As at least one group of atheists attempts to form a “church,” one planning on planting international franchises in the coming months, it is interesting to read how the group and its supporters think about what a church is:
I did not need to be sold on the idea (explained nicely here by philosopher Alain de Botton). Like the Sunday Assembly’s founders, stand-up comics Pippa Evans and Sanderson Jones, I don’t think religion should have a monopoly on community. I like the idea of a secular temple, where atheists can enjoy the benefits of an idealized, traditional church—a sense of community, a thought-provoking sermon, a scheduled period of respite, easy access to community service opportunities, group singing, an ethos of self-improvement, free food—without the stinging imposition of God Almighty.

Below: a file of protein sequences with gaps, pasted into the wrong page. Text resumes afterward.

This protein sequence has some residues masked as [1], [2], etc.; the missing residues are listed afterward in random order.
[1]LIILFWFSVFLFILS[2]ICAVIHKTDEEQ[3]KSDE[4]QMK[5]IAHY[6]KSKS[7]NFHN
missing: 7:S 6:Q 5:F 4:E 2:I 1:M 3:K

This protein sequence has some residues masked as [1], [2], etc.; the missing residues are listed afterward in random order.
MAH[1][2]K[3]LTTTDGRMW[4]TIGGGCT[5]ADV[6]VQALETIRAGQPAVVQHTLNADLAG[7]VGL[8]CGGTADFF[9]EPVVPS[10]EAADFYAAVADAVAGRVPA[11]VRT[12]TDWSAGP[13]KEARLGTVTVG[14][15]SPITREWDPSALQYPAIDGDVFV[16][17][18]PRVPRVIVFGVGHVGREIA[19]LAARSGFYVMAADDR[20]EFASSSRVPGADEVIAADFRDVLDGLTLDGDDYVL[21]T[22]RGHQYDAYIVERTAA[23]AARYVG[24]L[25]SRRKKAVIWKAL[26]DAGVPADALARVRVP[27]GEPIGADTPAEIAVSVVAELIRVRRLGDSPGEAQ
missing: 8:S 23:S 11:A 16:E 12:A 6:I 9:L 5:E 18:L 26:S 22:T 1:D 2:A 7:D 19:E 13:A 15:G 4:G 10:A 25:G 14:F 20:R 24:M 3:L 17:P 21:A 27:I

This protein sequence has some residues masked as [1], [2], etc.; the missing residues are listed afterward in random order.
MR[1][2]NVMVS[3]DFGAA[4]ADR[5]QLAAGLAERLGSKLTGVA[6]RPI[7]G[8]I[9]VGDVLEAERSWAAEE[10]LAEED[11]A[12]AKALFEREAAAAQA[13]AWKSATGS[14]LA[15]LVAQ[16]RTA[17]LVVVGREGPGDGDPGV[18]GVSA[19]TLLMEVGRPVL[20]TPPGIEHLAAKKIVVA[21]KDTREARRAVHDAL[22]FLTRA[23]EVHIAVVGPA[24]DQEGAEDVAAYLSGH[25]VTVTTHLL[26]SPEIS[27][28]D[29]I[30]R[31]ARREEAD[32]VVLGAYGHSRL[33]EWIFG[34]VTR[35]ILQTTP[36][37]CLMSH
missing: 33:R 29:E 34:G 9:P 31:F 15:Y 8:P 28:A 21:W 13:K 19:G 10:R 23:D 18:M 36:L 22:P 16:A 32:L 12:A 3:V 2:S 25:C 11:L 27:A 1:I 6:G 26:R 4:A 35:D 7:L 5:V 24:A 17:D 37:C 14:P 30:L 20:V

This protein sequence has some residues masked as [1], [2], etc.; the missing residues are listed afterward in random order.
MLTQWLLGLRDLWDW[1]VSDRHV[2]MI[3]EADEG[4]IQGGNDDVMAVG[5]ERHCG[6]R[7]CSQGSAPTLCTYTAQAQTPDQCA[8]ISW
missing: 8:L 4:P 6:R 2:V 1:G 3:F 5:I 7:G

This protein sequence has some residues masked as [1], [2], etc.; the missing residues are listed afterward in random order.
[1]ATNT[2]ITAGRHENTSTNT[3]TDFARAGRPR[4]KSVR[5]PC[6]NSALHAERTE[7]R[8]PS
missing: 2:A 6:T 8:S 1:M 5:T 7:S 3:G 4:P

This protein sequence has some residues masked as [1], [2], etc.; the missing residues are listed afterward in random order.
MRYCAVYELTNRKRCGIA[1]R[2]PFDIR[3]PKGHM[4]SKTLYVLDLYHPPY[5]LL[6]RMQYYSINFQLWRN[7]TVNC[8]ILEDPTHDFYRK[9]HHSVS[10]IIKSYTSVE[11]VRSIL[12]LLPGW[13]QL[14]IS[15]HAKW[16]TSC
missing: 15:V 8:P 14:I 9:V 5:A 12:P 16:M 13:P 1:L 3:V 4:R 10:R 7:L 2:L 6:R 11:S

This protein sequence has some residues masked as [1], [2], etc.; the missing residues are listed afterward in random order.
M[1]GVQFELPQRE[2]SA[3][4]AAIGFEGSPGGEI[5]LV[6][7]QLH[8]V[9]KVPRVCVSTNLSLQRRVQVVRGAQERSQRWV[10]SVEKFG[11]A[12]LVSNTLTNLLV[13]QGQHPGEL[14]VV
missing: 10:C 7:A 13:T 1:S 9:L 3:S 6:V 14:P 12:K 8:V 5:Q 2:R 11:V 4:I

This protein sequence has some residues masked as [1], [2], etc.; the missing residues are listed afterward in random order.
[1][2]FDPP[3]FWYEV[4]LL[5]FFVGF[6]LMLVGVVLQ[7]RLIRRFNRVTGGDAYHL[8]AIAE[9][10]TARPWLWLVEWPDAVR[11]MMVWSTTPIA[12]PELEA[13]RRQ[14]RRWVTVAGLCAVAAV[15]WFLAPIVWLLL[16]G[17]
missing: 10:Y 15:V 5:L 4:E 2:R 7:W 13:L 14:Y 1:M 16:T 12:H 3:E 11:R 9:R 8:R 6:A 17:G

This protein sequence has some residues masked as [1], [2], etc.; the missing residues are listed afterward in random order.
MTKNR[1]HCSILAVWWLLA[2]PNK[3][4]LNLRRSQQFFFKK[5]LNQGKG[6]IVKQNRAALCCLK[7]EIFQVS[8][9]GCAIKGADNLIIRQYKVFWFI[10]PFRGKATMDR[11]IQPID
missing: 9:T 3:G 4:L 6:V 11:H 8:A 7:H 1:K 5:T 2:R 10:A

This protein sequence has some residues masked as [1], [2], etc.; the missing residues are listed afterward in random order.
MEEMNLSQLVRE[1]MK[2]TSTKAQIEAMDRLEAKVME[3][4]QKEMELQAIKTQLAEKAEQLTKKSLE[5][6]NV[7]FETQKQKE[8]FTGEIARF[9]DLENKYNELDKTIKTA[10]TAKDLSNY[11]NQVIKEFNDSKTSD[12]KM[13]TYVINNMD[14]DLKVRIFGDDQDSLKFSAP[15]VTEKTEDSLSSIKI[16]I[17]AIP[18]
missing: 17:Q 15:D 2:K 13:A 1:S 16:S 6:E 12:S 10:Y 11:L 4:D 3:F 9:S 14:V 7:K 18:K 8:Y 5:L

A sense of community, a thought-provoking sermon, a regular break from hectic lives, access to service opportunities, group singing, an encouragement to better oneself, and free food. These are what make a church a church, in their mind.
And, I dare say, in the minds of many Christians. Indeed, aren’t these the things we often sell when trying to get people to come to church? Aren’t many of our church marketing plans built around just these elements?
John Wesley called this having the form of religion without the power.